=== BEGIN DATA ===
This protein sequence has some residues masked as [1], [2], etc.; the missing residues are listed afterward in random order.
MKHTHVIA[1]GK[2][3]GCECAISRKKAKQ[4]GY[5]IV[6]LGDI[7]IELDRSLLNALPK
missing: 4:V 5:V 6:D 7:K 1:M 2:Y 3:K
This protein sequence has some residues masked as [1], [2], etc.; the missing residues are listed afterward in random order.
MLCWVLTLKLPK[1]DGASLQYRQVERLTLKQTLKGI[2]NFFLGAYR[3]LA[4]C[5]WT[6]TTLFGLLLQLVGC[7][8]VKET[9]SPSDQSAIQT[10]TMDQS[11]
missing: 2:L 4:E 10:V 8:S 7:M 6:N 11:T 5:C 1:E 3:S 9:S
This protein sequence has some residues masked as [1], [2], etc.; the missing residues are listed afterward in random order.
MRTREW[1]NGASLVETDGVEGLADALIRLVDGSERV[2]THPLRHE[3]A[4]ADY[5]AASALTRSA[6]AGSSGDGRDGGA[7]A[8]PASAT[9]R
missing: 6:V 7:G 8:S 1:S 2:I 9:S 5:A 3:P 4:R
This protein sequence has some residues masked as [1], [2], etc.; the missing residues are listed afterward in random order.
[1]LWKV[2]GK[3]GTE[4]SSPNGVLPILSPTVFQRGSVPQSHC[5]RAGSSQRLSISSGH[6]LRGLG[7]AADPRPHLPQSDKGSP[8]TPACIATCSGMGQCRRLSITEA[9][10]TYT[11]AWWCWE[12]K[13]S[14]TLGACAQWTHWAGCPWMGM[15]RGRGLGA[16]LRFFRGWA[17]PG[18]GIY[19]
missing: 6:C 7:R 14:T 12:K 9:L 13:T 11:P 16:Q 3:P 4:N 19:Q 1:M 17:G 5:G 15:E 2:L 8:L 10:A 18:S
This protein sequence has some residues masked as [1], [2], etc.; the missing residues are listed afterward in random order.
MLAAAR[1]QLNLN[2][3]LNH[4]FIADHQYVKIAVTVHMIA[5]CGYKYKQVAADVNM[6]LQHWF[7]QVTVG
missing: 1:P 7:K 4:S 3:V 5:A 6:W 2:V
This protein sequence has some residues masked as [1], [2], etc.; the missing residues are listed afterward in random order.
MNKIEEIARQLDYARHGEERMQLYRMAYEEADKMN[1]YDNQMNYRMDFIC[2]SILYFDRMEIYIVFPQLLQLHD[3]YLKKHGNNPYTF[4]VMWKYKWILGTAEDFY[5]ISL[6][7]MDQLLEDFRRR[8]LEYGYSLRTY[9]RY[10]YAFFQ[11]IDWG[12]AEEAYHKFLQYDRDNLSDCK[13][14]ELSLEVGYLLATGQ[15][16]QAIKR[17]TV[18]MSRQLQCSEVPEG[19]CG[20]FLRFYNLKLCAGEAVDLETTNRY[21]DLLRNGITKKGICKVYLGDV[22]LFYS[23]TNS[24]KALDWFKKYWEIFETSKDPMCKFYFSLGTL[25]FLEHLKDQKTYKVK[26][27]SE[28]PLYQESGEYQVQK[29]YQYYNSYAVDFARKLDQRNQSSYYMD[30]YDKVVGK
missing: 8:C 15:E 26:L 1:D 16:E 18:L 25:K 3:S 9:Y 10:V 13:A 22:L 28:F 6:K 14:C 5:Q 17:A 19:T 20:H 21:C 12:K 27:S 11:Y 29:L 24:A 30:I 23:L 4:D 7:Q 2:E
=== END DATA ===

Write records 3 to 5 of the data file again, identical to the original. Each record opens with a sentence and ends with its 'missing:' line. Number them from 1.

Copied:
This protein sequence has some residues masked as [1], [2], etc.; the missing residues are listed afterward in random order.
MRTREW[1]NGASLVETDGVEGLADALIRLVDGSERV[2]THPLRHE[3]A[4]ADY[5]AASALTRSA[6]AGSSGDGRDGGA[7]A[8]PASAT[9]R
missing: 6:V 7:G 8:S 1:S 2:I 9:S 5:A 3:P 4:R
This protein sequence has some residues masked as [1], [2], etc.; the missing residues are listed afterward in random order.
[1]LWKV[2]GK[3]GTE[4]SSPNGVLPILSPTVFQRGSVPQSHC[5]RAGSSQRLSISSGH[6]LRGLG[7]AADPRPHLPQSDKGSP[8]TPACIATCSGMGQCRRLSITEA[9][10]TYT[11]AWWCWE[12]K[13]S[14]TLGACAQWTHWAGCPWMGM[15]RGRGLGA[16]LRFFRGWA[17]PG[18]GIY[19]
missing: 6:C 7:R 14:T 12:K 9:L 13:T 11:P 16:Q 3:P 4:N 19:Q 1:M 17:G 5:G 15:E 2:L 8:L 10:A 18:S
This protein sequence has some residues masked as [1], [2], etc.; the missing residues are listed afterward in random order.
MLAAAR[1]QLNLN[2][3]LNH[4]FIADHQYVKIAVTVHMIA[5]CGYKYKQVAADVNM[6]LQHWF[7]QVTVG
missing: 1:P 7:K 4:S 3:V 5:A 6:W 2:V